Apr
3
comment Floating vs Float
@Noah yep, your new edited version looks good to me, except for one thing -- "...a big fish swam..." needs either "up", "by", or "in" after it. I prefer "a big fish swam by", but any one of those works. The "feeling" of what happens with the fish changes a little between those three: "swam by" has the fish enter and leave the scene; "swam in" has the fish enter the scene, and stay - with more fishy action to follow; and "swam up" is like "swam in" except a little more surprise and a little more wallet focused.
Mar
30
comment Color Scheme for Print and eBook
Also, as a heads up: if you decide to put it out on Amazon's kindle as well, you'll need another version for that. I helped one fellow I know e-publish his novel. I had to branched his source doc into 2 versions -- one for amazon, the other for smashwords (epub). The big differences are in how they handle the table of contents, and how the chapter breaks are indicated.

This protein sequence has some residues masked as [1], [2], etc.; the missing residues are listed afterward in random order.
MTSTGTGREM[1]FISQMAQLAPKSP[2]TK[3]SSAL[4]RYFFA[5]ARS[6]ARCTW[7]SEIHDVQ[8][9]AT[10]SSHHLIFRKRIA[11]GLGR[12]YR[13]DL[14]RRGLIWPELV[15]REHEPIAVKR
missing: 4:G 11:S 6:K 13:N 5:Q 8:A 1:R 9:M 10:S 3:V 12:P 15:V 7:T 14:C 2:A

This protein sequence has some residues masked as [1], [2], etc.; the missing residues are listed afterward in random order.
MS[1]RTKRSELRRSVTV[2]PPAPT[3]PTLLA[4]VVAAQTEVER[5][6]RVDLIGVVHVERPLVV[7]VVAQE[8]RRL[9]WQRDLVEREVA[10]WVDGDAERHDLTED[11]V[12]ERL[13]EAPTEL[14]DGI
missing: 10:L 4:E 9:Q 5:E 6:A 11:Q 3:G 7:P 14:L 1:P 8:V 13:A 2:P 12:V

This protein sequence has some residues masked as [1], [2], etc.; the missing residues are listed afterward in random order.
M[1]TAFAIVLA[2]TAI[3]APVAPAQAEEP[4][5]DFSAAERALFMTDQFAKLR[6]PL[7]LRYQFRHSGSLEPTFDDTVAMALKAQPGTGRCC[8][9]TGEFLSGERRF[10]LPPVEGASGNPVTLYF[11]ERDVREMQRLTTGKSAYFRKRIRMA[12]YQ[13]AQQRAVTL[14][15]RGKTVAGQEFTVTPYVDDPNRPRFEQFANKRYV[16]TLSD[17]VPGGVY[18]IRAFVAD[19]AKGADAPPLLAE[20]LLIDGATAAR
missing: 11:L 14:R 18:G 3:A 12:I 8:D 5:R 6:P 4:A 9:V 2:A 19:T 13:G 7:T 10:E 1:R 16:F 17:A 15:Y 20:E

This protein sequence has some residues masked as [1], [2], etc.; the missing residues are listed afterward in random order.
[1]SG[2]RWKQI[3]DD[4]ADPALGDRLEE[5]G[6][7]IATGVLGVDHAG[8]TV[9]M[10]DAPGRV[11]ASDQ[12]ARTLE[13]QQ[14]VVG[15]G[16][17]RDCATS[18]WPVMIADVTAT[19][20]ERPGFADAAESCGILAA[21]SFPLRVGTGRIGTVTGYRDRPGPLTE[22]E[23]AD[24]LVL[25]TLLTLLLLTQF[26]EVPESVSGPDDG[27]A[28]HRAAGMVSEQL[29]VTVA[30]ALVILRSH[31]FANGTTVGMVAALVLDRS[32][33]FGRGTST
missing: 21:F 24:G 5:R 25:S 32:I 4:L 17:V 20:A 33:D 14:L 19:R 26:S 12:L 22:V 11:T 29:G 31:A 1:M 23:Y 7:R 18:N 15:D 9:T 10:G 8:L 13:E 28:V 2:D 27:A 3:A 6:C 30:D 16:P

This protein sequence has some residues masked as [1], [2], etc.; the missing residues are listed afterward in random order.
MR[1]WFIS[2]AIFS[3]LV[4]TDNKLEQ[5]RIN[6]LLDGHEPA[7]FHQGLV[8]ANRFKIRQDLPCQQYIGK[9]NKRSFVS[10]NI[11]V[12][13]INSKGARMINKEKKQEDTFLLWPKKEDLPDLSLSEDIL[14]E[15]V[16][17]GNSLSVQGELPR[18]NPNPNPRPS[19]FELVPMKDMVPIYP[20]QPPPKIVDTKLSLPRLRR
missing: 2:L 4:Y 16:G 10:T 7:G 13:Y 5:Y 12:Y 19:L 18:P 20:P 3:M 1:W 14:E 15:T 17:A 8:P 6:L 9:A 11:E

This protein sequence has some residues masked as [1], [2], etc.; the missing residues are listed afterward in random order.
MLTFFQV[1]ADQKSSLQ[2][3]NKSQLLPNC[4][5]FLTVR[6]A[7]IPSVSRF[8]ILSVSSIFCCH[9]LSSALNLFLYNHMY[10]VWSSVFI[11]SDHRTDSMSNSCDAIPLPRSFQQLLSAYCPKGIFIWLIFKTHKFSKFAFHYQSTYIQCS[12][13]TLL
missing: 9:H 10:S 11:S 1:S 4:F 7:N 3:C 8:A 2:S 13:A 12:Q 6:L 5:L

Mar
30
comment Color Scheme for Print and eBook
Multiple versions for different publishing mediums is definitely the way to go. I kind of assumed you were, and that you were just trying get them to look the same, for exactly the reason you point out here -- epub flows, paper don't. Your decision to make the book look differently as well depending on medium is a wise one. After all, you want to play to each medium's strengths.